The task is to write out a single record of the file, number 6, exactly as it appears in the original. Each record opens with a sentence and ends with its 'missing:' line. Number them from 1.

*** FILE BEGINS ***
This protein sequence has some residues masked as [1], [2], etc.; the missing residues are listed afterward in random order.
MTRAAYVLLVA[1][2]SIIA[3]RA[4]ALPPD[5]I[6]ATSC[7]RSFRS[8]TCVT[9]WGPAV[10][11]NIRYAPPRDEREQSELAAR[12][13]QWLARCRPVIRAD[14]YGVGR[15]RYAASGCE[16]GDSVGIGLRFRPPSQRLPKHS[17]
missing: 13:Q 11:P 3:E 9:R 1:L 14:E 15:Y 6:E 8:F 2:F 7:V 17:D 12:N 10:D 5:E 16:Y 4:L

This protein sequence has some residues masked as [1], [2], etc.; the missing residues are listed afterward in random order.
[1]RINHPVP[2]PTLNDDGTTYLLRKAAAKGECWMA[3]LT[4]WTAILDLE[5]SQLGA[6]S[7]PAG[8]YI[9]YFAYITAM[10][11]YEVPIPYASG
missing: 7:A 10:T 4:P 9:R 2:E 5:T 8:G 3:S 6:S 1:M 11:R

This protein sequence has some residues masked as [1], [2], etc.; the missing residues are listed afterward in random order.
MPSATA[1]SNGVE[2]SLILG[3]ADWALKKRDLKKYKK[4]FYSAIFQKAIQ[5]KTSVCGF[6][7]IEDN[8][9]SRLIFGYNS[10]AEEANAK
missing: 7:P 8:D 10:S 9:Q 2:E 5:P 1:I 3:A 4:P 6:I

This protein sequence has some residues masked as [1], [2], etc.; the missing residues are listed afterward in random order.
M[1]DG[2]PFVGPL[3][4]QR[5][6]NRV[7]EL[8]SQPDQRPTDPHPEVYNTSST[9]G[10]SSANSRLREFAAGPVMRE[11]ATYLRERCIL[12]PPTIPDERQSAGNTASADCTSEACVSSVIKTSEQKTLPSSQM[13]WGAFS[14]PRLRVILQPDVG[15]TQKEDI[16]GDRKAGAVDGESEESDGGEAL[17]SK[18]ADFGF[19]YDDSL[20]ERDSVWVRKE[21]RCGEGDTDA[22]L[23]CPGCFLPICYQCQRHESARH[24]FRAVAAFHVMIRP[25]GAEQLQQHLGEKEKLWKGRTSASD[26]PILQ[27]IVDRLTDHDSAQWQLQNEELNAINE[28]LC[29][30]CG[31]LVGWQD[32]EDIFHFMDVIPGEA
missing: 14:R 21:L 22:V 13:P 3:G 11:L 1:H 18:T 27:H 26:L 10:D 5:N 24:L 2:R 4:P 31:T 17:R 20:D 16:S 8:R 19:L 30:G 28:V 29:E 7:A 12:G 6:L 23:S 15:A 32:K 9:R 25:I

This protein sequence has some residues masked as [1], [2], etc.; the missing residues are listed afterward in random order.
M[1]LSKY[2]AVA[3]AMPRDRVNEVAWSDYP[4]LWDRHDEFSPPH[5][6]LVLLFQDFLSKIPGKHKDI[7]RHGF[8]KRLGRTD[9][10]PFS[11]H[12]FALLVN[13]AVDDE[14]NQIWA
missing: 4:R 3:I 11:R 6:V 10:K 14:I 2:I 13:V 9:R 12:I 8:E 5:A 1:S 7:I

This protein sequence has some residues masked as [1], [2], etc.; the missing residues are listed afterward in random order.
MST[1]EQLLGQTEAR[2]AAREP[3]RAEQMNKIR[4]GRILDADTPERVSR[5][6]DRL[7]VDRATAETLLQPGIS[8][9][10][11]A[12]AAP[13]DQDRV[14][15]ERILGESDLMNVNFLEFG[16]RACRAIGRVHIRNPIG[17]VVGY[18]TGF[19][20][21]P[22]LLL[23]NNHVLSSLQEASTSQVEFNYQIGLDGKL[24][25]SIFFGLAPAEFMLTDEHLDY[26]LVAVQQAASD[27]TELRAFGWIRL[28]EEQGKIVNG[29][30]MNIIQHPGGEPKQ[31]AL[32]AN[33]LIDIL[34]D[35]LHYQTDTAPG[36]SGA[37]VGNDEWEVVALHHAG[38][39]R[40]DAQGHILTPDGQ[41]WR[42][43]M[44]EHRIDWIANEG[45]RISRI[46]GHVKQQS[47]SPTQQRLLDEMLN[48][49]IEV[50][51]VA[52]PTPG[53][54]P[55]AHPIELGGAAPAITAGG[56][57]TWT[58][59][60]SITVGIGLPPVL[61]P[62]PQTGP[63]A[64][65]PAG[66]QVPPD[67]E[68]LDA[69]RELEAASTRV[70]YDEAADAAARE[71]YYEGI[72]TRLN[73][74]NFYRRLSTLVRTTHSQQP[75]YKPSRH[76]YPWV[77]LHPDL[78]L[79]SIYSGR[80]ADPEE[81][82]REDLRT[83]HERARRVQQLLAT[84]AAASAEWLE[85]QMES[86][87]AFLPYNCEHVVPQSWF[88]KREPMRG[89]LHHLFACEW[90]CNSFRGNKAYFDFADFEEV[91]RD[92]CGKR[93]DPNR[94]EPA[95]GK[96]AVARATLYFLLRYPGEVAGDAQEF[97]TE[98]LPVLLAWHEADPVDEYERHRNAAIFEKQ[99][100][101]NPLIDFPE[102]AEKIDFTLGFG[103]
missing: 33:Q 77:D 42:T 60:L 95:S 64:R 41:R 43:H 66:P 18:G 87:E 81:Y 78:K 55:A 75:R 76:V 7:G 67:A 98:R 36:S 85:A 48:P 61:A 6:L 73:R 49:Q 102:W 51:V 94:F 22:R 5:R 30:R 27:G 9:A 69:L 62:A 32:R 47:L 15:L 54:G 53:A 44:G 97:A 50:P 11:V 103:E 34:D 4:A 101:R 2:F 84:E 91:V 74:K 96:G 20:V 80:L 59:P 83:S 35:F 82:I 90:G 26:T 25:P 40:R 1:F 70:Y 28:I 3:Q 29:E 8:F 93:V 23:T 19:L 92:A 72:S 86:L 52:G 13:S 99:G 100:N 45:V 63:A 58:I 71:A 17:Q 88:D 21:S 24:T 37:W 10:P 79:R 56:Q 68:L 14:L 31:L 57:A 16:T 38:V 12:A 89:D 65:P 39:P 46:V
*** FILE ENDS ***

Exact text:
This protein sequence has some residues masked as [1], [2], etc.; the missing residues are listed afterward in random order.
MST[1]EQLLGQTEAR[2]AAREP[3]RAEQMNKIR[4]GRILDADTPERVSR[5][6]DRL[7]VDRATAETLLQPGIS[8][9][10][11]A[12]AAP[13]DQDRV[14][15]ERILGESDLMNVNFLEFG[16]RACRAIGRVHIRNPIG[17]VVGY[18]TGF[19][20][21]P[22]LLL[23]NNHVLSSLQEASTSQVEFNYQIGLDGKL[24][25]SIFFGLAPAEFMLTDEHLDY[26]LVAVQQAASD[27]TELRAFGWIRL[28]EEQGKIVNG[29][30]MNIIQHPGGEPKQ[31]AL[32]AN[33]LIDIL[34]D[35]LHYQTDTAPG[36]SGA[37]VGNDEWEVVALHHAG[38][39]R[40]DAQGHILTPDGQ[41]WR[42][43]M[44]EHRIDWIANEG[45]RISRI[46]GHVKQQS[47]SPTQQRLLDEMLN[48][49]IEV[50][51]VA[52]PTPG[53][54]P[55]AHPIELGGAAPAITAGG[56][57]TWT[58][59][60]SITVGIGLPPVL[61]P[62]PQTGP[63]A[64][65]PAG[66]QVPPD[67]E[68]LDA[69]RELEAASTRV[70]YDEAADAAARE[71]YYEGI[72]TRLN[73][74]NFYRRLSTLVRTTHSQQP[75]YKPSRH[76]YPWV[77]LHPDL[78]L[79]SIYSGR[80]ADPEE[81][82]REDLRT[83]HERARRVQQLLAT[84]AAASAEWLE[85]QMES[86][87]AFLPYNCEHVVPQSWF[88]KREPMRG[89]LHHLFACEW[90]CNSFRGNKAYFDFADFEEV[91]RD[92]CGKR[93]DPNR[94]EPA[95]GK[96]AVARATLYFLLRYPGEVAGDAQEF[97]TE[98]LPVLLAWHEADPVDEYERHRNAAIFEKQ[99][100][101]NPLIDFPE[102]AEKIDFTLGFG[103]
missing: 33:Q 77:D 42:T 60:L 95:S 64:R 41:R 43:H 66:P 18:G 87:E 81:Y 78:K 55:A 75:R 76:V 7:G 67:A 98:R 36:S 85:A 48:P 61:A 6:L 73:R 49:Q 102:W 51:V 94:F 22:R 5:R 30:R 27:G 9:A 69:L 62:A 32:R 47:L 15:L 54:G 53:A 44:G 97:A 50:P 11:V 103:E 34:D 4:A 101:R 2:F 84:E 91:V 74:K 96:G 20:V 80:L 59:P 83:S 35:F 82:I 90:G 26:T 25:P 40:R 1:F 70:Y 28:I 3:Q 29:E 8:F 93:V 23:T 19:L 92:A 72:S 86:L 52:G 13:S 99:G 100:N 45:V 63:A 58:I 71:A 17:Q 88:D 21:S 24:T 37:W 10:P 79:R 56:Q 68:L 14:L 31:L 57:A 16:T 38:V 12:A 89:D 65:P 39:P 46:V